The government in Nigeria is urging citizens to use a new, simple test for malaria.
The test is available at Nigerian drugs stores. Each box sells for $12 and comes with five test strips. They offer a quick, painless way to inspect a person’s urine for signs of malaria.
Up until now, many Nigerians took medicine every time they developed a high body temperature, thinking that they might have the disease.
Malaria is caused by a parasite called plasmodium. Mosquitoes infected with the organism pass the disease to people through mosquito bites.
The parasites reproduce in the human liver, and then infect red blood cells. After they enter the blood cells, they reproduce again. As they do this, they destroy the cells.
Signs of the disease appear in victims 10 to 15 days after they are bitten. People with malaria develop chills and experience pain in the head or muscles. If not treated, malaria can even cause death.
The new urine test kit is a product of Fyodor BioTechnology, an American company.
This is how the test works: The user collects urine in a small container. The person then puts a test stick in the liquid and leaves it there for 25 minutes. A one line reading on the stick means the person does not have malaria. Two lines is a sign of infection.
Ezzine Anyanwu lives in Nigeria. She likes the new test more than painful blood tests.
"I personally think that is revolutionary because being here and having a lot of family members that are not necessarily, they don’t necessarily take care of themselves well. So whenever anything is wrong, it's malaria. It doesn’t matter if it is some diet changes. Everything is malaria, and so they take medications.”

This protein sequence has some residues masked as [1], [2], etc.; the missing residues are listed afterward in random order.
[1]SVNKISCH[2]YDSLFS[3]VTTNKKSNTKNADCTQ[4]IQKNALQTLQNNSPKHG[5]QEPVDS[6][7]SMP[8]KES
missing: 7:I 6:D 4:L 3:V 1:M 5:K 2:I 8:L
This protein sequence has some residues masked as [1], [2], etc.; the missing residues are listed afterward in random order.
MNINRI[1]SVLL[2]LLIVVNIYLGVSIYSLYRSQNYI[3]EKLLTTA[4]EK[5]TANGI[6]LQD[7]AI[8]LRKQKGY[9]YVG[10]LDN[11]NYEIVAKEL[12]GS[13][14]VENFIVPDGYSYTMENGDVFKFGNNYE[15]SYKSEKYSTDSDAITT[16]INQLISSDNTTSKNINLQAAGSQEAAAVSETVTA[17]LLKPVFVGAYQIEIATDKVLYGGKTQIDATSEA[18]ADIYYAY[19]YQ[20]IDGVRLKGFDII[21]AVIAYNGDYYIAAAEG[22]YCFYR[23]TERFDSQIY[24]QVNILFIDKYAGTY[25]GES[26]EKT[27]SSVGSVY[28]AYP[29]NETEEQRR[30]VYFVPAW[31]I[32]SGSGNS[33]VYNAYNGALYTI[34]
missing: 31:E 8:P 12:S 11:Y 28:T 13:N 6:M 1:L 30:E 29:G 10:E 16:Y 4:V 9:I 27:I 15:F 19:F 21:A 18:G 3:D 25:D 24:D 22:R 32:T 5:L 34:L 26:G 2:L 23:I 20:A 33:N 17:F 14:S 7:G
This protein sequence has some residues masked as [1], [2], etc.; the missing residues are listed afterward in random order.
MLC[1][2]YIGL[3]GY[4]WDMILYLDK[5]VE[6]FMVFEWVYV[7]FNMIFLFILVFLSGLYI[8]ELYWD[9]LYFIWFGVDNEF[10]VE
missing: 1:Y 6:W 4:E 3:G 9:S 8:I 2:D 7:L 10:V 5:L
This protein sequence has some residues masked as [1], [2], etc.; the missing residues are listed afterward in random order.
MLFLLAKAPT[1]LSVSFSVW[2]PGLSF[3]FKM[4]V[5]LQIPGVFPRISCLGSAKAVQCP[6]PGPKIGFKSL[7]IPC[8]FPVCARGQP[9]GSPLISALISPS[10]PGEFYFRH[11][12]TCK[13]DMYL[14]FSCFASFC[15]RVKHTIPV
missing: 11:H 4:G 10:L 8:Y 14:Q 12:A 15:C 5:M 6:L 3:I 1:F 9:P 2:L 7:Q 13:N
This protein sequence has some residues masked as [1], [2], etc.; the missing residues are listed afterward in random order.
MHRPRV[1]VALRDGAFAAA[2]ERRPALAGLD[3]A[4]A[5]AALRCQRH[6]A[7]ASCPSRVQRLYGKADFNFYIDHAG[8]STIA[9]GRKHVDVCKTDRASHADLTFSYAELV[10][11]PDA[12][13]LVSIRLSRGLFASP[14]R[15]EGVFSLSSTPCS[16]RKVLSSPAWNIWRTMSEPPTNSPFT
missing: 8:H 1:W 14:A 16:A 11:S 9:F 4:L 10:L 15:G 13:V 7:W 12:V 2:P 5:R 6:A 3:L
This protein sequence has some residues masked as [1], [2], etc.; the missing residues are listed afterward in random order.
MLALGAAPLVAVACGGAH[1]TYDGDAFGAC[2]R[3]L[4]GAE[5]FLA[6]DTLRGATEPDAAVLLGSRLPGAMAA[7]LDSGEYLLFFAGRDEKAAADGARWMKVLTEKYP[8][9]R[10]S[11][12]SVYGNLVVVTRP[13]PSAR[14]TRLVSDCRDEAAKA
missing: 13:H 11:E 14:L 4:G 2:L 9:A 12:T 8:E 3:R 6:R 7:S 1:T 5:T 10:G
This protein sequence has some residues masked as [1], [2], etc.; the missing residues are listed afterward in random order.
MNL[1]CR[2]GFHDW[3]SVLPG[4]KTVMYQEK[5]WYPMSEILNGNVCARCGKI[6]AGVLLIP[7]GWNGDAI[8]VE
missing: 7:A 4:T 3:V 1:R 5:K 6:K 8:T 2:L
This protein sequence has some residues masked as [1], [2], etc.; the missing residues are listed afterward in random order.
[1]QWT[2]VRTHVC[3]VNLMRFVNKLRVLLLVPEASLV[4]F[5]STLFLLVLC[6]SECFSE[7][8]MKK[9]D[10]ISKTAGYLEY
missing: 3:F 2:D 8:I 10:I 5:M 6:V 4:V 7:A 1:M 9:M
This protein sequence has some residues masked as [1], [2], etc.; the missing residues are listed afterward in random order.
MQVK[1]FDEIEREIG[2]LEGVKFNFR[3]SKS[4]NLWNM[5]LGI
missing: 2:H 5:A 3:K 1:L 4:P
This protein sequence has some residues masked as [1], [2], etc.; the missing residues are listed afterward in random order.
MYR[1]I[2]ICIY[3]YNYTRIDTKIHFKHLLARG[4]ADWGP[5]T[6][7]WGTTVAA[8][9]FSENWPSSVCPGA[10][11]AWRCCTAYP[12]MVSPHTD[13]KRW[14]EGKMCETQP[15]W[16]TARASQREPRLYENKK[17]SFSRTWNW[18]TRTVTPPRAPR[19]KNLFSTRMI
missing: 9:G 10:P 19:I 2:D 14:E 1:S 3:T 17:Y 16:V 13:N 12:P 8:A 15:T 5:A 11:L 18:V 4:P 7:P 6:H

Malaria is spreading in many countries, including Nigeria. There are an estimated 425 million cases worldwide. The disease kills more than 400,000 people a year.
Fast detection of malaria is considered important for successful treatment.
"Malaria elimination in Nigeria is overdue,” said Victoria Enwenmadu of Fyodor Biotechnology. “A lot of countries have succeeded in eliminating malaria … and the Federal Ministry of Health is doing a lot of work to encourage proper care.”
Fyodor BioTechnology hopes to make the test available throughout Africa and Asia.
I’m Kathleen Struck.
Jessica Berman wrote this story for VOANews.com. Jim Dresbach adapted her report for Learning English. George Grow was the editor.
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Words in This Story
kit – n. a set of tools or supplies that a person uses for a particular purpose or activity
urine – n. waste liquid that collects in the bladder before leaving the body
mosquito – n. a small flying insect that bites the skin of people and animals and sucks their blood
chills – n. a cold feeling; a degree of cold that can be felt and that is usually unpleasant
elimination – n. the end of something
strip – n. a long, narrow piece of something